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National Institute of Nursing Research (NINR)

A. Technologies to be used in the hospital, long-term care, hospice, assisted living facility, or home setting that improve symptom diagnosis, evaluation and management in persons with chronic conditions.
B. Devices that improve the acceptance and use of assistive and monitoring devices.
C. Devices to diagnose and screen for COPD early in the course of the disease, particularly targeting young adults.
D. Technologies to assist in health promotion and prevention activities across the lifespan.
E. Devices to assist in providing palliative care for patients with life threatening illnesses through the disease trajectory whether in active treatment or at the end of life.
F. Technologies to assist individuals in reducing environmental exposures, i.e., chemical, bacterial and viral agents, and indoor/outdoor allergens.
G. Devices to facilitate resource sharing such as: technologies that will enable valid and reliable measurement tools/instruments to be readily available and shared by research scientists focused on similar issues in a variety of populations.
H. Adaptation of existing or development of new technologies that will link under-represented and/or underserved populations with available resources to sustain healthy life styles and eliminate health disparities.
I. Devices to measure and monitor effect of physical activity on symptom improvement.
Research and Development of Technologies to Enhance Self Care and Clinical Care
A. Technologies to assist patients to adhere to chronic regimens such as reminding children to take steroid inhalers during the day for asthma; alerting obese adults when high calorie and fat content foods are about to be eaten; adhering to medication regimens; and prompting sedentary adults to exercise.
B. Devices that improve delivery of care to persons who have restricted or impaired movement due to (1) conditions of neurological disease or injury, peripheral vascular disease, rheumatoid disease, or intractable pain, (2) life sustaining equipment, such as dialysis machines or left ventricular assist devices, or (3) orthopedic fixation devices.
C. Devices to enable providers and or research scientists to monitor successful adherence to complex medication regimens (e.g., Highly Active Anti-Retroviral treatment).
D. Technologies that monitor short and long term self-care behavior changes.
E. Biological and behavioral monitoring devices for patients in at-risk and underserved populations in rural and frontier areas that will enable access to clinical care.
F. Telehealth and mHealth technologies to improve patient outcomes through increasing quality, type, and speed of health information sharing, e.g., assessing traumatic injury severity at remote sites and transmitting this information to acute care settings for assessment and evaluation; communicating signs and symptoms of clients at home to health care providers in distant locations; tailoring care for diverse patients in a wide variety of settings, and promoting community interventions to eliminate health disparities.
G. Technologies to treat chronic wounds that fail to heal, specifically decubitus ulcers, venous stasis ulcers, and diabetic ulcers.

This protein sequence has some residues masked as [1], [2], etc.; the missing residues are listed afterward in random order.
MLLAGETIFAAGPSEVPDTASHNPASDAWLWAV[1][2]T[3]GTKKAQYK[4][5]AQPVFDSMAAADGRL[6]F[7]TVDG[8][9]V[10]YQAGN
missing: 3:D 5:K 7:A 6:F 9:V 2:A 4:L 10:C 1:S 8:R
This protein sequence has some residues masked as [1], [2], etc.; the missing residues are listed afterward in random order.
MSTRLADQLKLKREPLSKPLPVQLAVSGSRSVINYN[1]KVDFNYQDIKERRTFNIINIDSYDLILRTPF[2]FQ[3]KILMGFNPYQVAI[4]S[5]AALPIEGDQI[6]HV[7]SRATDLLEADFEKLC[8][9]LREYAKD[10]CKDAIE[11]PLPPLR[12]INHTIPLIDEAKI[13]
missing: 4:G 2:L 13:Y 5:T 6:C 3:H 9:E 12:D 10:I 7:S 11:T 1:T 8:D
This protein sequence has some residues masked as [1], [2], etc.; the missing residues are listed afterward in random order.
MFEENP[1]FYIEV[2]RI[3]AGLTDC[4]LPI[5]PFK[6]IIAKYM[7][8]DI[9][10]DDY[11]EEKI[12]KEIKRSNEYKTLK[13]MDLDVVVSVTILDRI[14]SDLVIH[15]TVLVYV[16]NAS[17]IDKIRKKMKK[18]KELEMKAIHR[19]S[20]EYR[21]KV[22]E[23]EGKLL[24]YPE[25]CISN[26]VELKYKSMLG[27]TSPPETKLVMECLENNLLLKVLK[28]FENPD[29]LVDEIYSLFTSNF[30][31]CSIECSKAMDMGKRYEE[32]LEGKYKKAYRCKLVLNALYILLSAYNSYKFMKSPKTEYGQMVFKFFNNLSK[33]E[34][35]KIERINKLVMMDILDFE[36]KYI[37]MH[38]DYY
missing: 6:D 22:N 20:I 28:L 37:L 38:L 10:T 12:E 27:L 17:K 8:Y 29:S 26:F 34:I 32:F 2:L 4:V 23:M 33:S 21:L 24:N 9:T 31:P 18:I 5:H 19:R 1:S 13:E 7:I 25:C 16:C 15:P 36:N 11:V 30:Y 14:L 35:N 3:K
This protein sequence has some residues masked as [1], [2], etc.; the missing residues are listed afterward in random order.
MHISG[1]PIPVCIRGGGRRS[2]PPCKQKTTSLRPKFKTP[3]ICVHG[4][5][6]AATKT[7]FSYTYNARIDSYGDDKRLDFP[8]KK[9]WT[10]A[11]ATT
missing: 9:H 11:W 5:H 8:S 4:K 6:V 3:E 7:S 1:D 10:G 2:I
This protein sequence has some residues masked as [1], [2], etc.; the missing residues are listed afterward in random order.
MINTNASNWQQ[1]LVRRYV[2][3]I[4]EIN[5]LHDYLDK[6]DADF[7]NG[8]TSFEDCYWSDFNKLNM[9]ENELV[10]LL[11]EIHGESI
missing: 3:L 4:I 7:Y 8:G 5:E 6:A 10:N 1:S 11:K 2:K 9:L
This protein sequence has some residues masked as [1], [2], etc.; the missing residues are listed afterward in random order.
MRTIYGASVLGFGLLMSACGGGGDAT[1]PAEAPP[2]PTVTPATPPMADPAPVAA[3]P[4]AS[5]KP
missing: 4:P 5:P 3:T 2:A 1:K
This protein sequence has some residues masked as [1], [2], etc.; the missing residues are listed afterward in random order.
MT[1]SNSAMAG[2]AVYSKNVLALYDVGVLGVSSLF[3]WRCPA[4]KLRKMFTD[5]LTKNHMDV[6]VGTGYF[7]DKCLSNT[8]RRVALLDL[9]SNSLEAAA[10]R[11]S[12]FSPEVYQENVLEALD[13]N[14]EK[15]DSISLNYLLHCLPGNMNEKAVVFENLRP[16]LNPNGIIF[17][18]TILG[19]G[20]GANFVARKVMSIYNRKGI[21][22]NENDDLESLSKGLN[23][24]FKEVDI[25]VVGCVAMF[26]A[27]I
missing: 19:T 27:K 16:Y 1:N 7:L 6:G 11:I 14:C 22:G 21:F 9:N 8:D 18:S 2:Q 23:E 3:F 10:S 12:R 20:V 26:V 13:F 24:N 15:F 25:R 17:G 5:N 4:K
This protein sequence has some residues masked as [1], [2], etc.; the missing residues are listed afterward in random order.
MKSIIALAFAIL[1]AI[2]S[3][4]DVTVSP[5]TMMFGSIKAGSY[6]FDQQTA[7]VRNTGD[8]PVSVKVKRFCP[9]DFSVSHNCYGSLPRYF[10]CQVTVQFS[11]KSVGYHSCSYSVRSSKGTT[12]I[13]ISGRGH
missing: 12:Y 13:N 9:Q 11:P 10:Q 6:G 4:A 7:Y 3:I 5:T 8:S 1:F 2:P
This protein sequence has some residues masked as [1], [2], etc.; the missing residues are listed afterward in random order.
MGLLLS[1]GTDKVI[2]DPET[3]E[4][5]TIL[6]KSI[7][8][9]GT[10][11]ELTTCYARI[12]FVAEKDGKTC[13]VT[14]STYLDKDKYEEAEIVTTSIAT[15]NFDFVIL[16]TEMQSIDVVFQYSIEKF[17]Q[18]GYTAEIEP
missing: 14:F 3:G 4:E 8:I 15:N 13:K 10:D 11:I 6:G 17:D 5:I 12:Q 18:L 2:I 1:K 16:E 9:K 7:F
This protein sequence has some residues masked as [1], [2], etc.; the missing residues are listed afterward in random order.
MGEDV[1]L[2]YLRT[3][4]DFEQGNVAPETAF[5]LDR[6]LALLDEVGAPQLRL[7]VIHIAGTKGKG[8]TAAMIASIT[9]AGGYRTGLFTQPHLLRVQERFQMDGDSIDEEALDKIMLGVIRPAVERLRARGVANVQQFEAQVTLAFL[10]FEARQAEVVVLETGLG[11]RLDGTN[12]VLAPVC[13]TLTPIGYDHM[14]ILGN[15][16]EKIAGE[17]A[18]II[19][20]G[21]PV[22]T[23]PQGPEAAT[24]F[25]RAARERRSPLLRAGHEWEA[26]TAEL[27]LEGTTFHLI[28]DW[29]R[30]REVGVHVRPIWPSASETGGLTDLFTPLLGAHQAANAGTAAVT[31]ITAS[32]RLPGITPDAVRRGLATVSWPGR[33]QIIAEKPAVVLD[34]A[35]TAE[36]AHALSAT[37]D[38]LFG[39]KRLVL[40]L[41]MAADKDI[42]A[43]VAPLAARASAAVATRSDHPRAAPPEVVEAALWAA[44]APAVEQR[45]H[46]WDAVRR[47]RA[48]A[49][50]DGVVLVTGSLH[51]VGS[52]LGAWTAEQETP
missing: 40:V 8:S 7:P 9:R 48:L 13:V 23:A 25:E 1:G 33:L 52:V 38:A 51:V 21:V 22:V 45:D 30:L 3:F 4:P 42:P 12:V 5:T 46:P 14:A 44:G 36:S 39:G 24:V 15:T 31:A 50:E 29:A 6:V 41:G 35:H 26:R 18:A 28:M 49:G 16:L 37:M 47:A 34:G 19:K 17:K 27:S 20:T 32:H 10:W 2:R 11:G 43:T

H. Technologies to be used in the hospital or home care setting to monitor or assess preterm, low-birth weight or other high-risk infants.
I. Technologies to assist informal caregivers in providing care or assistance to family members in the home.
J. Noninvasive devices to assess exposure to chemical, bacterial and viral agents for children and adults and transmit this information to health care personnel for assessment and evaluation.
K. Technologies to disseminate research information (i.e., biobehavioral responses, communication of risk, bioethics) to nurses practicing in emergency settings and in the community.
L. Technologies and informatics-based solutions that promote health, including comprehensive high-throughput technologies.
M. Develop and creatively apply new and existing knowledge to the implementation of health information technology, including electronic health records.
N. Health care technologies to facilitate decision support, self-management, and access to health care.
O. Utilization of genetic and genomic technologies to advance knowledge of the ?symptome? including the biological underpinnings of symptoms associated with chronic illness.
Other Research Topic(s) Within the Mission of the Institute
A. Micro- and Nano-Systems, Platform Technologies. Development of BioMEMS, microfluidics and nanoscale technologies, including micro-total analysis systems, arrays, and biochips, for detection and quantitation of clinically relevant analytes in complex matrices. Application areas include biomedical research, clinical laboratory diagnostics, biodefense, high-throughput screening, drug delivery, tissue engineering, and implantable devices, among others.
B. Nanotechnology. Research and development of new enabling technologies for the fabrication and use of nanoscale components and systems in diagnostic and therapeutic applications. Examples include: development of new nanoscale patterning and manipulation systems; new approaches to the sensing and quantification of biologically important molecules using nanoscale specific properties; studies relating to the safety and commercialization of nanotechnology-enabled biomedical products.

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